Oscar 2009 Nomination Predictions: Supporting Actor

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Oscar 2009 Nomination Predictions: Supporting Actor
Oscar 2009 Nomination Predictions: Supporting Actor

Why a person is nominated for a supporting actor or actress Oscar often has a lot to do with riding coattails, which probably explains why it takes so long for awards prognosticators to pin down the nominees in these two categories: It’s all about waiting to see which films catch fire at the box office—or on the blogosphere, where most Oscar campaigns seem to be launched nowadays. At the start of the awards season, which begins for some almost as soon as the credits roll on any given year’s Oscar ceremony, few of this year’s likely nominees seemed to be on anyone’s radar. Even Heath Ledger, whose death has been largely attributed to his intense thesping as the Joker in Christopher Nolan’s The Dark Knight, was making few shortlists many months ago until everyone collectively agreed that a nomination for the late actor would be something more than just a gesture of remorse. Another sure lock, Robert Downey Jr. will receive his first nomination in more than a decade for his role in Ben Stiller’s wretched Tropic Thunder in a bid that seems less like a reward than a consolation for there being no room for him in the Best Actor category for his performance in Iron Man. And seeing as Sean Penn and Meryl Streep are locks in the Best Actor and Actress categories, it seems impossible to imagine Josh Brolin and Philip Seymour Hoffman missing out here given how their respective performances in Milk and Doubt are inextricably bound to those of their costars. That leaves one wild spot, and though we’re tempted to give it to Dev Patel for Slumdog Millionaire, to do so would acknowledge that the Screen Actors Guild nailed this lineup when the group announced its nominees several weeks ago, but SAG has accurately forecasted the five nominees in this category exactly once. So, assuming Patel is unable to ride the immense success and popularity of Slumdog to a nomination, that leaves the fifth spot open for either Michael Shannon or Eddie Marsan. Though Shannon has gotten raves across the board for his memorable performance as a mental patient in Revolutionary Road, the buzz surrounding Sam Mendes’s prestige picture fizzled out almost as soon as it came out. Months ago, no one was raving as loudly about Marsan’s turn as a lunatic driving instructor in Mike Leigh’s Happy-Go-Lucky, but just as the collective critical community has practically made Sally Hawkins a frontrunner in the Best Actress category, they’ve also made Marsan something of one here. It’ll be a close one, but we say: En Ra Ha!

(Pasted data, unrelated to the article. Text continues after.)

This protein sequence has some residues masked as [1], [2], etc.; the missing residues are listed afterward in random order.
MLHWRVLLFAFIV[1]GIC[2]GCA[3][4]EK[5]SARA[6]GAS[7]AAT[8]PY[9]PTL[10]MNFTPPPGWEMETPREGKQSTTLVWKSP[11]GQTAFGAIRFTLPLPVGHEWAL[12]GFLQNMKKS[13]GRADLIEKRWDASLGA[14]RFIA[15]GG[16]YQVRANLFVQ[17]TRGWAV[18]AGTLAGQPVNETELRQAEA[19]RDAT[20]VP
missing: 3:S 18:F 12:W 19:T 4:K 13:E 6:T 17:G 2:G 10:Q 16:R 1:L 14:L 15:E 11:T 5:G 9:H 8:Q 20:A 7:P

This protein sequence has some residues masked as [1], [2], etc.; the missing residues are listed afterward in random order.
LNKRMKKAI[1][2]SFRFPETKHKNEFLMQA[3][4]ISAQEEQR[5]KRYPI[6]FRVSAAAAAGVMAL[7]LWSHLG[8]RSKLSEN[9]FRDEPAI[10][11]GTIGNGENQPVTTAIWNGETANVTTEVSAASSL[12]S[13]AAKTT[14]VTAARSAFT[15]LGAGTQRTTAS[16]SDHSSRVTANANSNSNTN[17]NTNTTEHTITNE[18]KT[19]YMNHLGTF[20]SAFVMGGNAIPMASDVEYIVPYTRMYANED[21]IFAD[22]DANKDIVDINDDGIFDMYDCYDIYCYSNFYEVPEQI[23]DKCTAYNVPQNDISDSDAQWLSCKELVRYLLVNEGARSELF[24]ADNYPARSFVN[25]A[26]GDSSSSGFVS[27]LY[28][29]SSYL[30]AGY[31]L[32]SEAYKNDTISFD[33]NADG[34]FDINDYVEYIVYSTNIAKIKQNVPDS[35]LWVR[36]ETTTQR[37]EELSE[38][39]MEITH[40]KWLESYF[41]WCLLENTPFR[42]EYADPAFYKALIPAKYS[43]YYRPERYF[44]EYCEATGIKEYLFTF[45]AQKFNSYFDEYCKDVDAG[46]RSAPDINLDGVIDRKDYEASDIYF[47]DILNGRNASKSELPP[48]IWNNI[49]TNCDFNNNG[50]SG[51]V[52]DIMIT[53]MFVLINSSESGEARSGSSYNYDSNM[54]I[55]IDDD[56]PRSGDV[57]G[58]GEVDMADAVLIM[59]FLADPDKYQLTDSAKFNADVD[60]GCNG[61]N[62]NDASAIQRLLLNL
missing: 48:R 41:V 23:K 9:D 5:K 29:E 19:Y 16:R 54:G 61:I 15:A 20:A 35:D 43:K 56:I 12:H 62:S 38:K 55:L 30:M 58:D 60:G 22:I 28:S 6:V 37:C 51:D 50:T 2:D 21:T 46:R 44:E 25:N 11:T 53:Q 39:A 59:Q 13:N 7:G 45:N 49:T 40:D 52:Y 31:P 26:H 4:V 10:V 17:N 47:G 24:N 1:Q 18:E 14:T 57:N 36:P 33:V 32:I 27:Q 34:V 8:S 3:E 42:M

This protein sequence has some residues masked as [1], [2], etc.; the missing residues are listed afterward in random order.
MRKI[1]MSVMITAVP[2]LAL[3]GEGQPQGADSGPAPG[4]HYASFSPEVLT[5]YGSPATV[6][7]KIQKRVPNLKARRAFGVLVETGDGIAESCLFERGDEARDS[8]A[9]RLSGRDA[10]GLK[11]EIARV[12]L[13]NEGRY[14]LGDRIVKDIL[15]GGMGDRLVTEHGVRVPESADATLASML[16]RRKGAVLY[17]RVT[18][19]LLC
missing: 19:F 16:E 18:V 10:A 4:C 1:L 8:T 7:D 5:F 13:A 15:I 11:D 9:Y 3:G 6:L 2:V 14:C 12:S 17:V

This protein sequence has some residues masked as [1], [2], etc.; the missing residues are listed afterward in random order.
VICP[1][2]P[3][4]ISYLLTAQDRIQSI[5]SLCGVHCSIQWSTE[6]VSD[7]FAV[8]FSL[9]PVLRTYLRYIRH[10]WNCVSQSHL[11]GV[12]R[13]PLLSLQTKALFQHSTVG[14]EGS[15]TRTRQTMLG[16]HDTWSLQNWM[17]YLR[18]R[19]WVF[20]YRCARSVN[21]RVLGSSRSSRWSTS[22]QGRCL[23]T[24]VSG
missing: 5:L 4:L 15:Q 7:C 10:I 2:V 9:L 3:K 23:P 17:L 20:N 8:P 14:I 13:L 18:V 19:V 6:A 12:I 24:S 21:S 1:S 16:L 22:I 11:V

Will Be Nominated: Josh Brolin (Milk), Robert Downey Jr. (Tropic Thunder), Philip Seymour Hoffman (Doubt), Heath Ledger (The Dark Knight), and Eddie Marsan (Happy-Go-Lucky)

Should Be Nominated: Bill Irwin (Rachel Getting Married), John Malkovich (Burn After Reading), Eddie Marsan (Happy-Go-Lucky), Danny McBride (Pineapple Express), and Jeffrey Wright (Cadillac Records)

This blog entry was originally published on Slant Magazine on the date above.